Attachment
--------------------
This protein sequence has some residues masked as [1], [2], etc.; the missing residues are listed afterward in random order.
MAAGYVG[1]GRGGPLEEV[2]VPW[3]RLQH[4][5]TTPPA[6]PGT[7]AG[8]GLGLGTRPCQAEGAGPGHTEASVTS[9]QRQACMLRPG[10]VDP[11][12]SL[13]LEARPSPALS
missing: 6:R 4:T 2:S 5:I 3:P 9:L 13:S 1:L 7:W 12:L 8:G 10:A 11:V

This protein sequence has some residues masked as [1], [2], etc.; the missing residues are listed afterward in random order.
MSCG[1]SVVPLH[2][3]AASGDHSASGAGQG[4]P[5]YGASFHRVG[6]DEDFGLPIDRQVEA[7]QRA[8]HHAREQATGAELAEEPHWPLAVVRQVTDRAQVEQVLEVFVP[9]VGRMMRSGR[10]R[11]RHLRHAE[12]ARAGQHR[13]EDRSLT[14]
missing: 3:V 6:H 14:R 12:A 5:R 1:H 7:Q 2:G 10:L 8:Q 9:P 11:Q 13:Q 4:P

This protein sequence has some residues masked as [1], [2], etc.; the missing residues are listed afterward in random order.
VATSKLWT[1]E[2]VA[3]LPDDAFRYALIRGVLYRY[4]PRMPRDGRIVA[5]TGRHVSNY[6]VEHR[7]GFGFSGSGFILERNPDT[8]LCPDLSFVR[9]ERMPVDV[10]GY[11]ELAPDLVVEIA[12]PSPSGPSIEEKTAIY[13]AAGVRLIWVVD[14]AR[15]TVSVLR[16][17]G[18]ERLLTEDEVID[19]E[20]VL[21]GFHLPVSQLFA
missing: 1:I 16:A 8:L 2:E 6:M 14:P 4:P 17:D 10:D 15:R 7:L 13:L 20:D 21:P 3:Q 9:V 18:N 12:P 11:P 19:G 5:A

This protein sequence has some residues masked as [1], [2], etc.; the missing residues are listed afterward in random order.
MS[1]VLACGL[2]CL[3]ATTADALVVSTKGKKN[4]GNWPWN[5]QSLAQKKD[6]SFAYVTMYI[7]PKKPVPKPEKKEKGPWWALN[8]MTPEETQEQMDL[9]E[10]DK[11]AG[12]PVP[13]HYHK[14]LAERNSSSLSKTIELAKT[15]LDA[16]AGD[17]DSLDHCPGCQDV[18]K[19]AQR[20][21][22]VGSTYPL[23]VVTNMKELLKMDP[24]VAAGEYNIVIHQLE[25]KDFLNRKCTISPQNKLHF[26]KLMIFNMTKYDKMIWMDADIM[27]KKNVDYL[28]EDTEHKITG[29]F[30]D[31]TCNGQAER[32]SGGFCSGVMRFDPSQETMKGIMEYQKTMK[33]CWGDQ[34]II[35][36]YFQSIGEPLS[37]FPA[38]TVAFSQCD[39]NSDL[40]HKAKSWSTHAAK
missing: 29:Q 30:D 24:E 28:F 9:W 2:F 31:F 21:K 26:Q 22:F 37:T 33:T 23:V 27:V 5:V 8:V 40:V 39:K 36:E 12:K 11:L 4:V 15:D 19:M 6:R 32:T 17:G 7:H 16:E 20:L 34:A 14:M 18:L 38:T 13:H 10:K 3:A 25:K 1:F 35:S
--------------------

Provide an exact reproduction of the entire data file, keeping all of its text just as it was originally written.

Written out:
This protein sequence has some residues masked as [1], [2], etc.; the missing residues are listed afterward in random order.
MAAGYVG[1]GRGGPLEEV[2]VPW[3]RLQH[4][5]TTPPA[6]PGT[7]AG[8]GLGLGTRPCQAEGAGPGHTEASVTS[9]QRQACMLRPG[10]VDP[11][12]SL[13]LEARPSPALS
missing: 6:R 4:T 2:S 5:I 3:P 9:L 13:S 1:L 7:W 12:L 8:G 10:A 11:V

This protein sequence has some residues masked as [1], [2], etc.; the missing residues are listed afterward in random order.
MSCG[1]SVVPLH[2][3]AASGDHSASGAGQG[4]P[5]YGASFHRVG[6]DEDFGLPIDRQVEA[7]QRA[8]HHAREQATGAELAEEPHWPLAVVRQVTDRAQVEQVLEVFVP[9]VGRMMRSGR[10]R[11]RHLRHAE[12]ARAGQHR[13]EDRSLT[14]
missing: 3:V 6:H 14:R 12:A 5:R 1:H 7:Q 2:G 10:L 8:Q 9:P 11:Q 13:Q 4:P

This protein sequence has some residues masked as [1], [2], etc.; the missing residues are listed afterward in random order.
VATSKLWT[1]E[2]VA[3]LPDDAFRYALIRGVLYRY[4]PRMPRDGRIVA[5]TGRHVSNY[6]VEHR[7]GFGFSGSGFILERNPDT[8]LCPDLSFVR[9]ERMPVDV[10]GY[11]ELAPDLVVEIA[12]PSPSGPSIEEKTAIY[13]AAGVRLIWVVD[14]AR[15]TVSVLR[16][17]G[18]ERLLTEDEVID[19]E[20]VL[21]GFHLPVSQLFA
missing: 1:I 16:A 8:L 2:E 6:M 14:P 4:P 17:D 10:D 15:R 7:L 13:L 20:D 21:P 3:Q 9:V 18:N 12:P 11:P 19:G 5:A

This protein sequence has some residues masked as [1], [2], etc.; the missing residues are listed afterward in random order.
MS[1]VLACGL[2]CL[3]ATTADALVVSTKGKKN[4]GNWPWN[5]QSLAQKKD[6]SFAYVTMYI[7]PKKPVPKPEKKEKGPWWALN[8]MTPEETQEQMDL[9]E[10]DK[11]AG[12]PVP[13]HYHK[14]LAERNSSSLSKTIELAKT[15]LDA[16]AGD[17]DSLDHCPGCQDV[18]K[19]AQR[20][21][22]VGSTYPL[23]VVTNMKELLKMDP[24]VAAGEYNIVIHQLE[25]KDFLNRKCTISPQNKLHF[26]KLMIFNMTKYDKMIWMDADIM[27]KKNVDYL[28]EDTEHKITG[29]F[30]D[31]TCNGQAER[32]SGGFCSGVMRFDPSQETMKGIMEYQKTMK[33]CWGDQ[34]II[35][36]YFQSIGEPLS[37]FPA[38]TVAFSQCD[39]NSDL[40]HKAKSWSTHAAK
missing: 29:Q 30:D 24:E 28:F 9:W 2:F 31:F 21:K 26:Q 22:F 37:T 33:T 23:V 27:V 5:V 8:V 40:V 39:K 36:E 12:K 11:L 4:V 15:D 19:M 6:R 32:T 17:G 7:H 16:E 20:L 34:A 14:M 18:L 38:T 13:H 10:K 3:A 25:K 1:F 35:S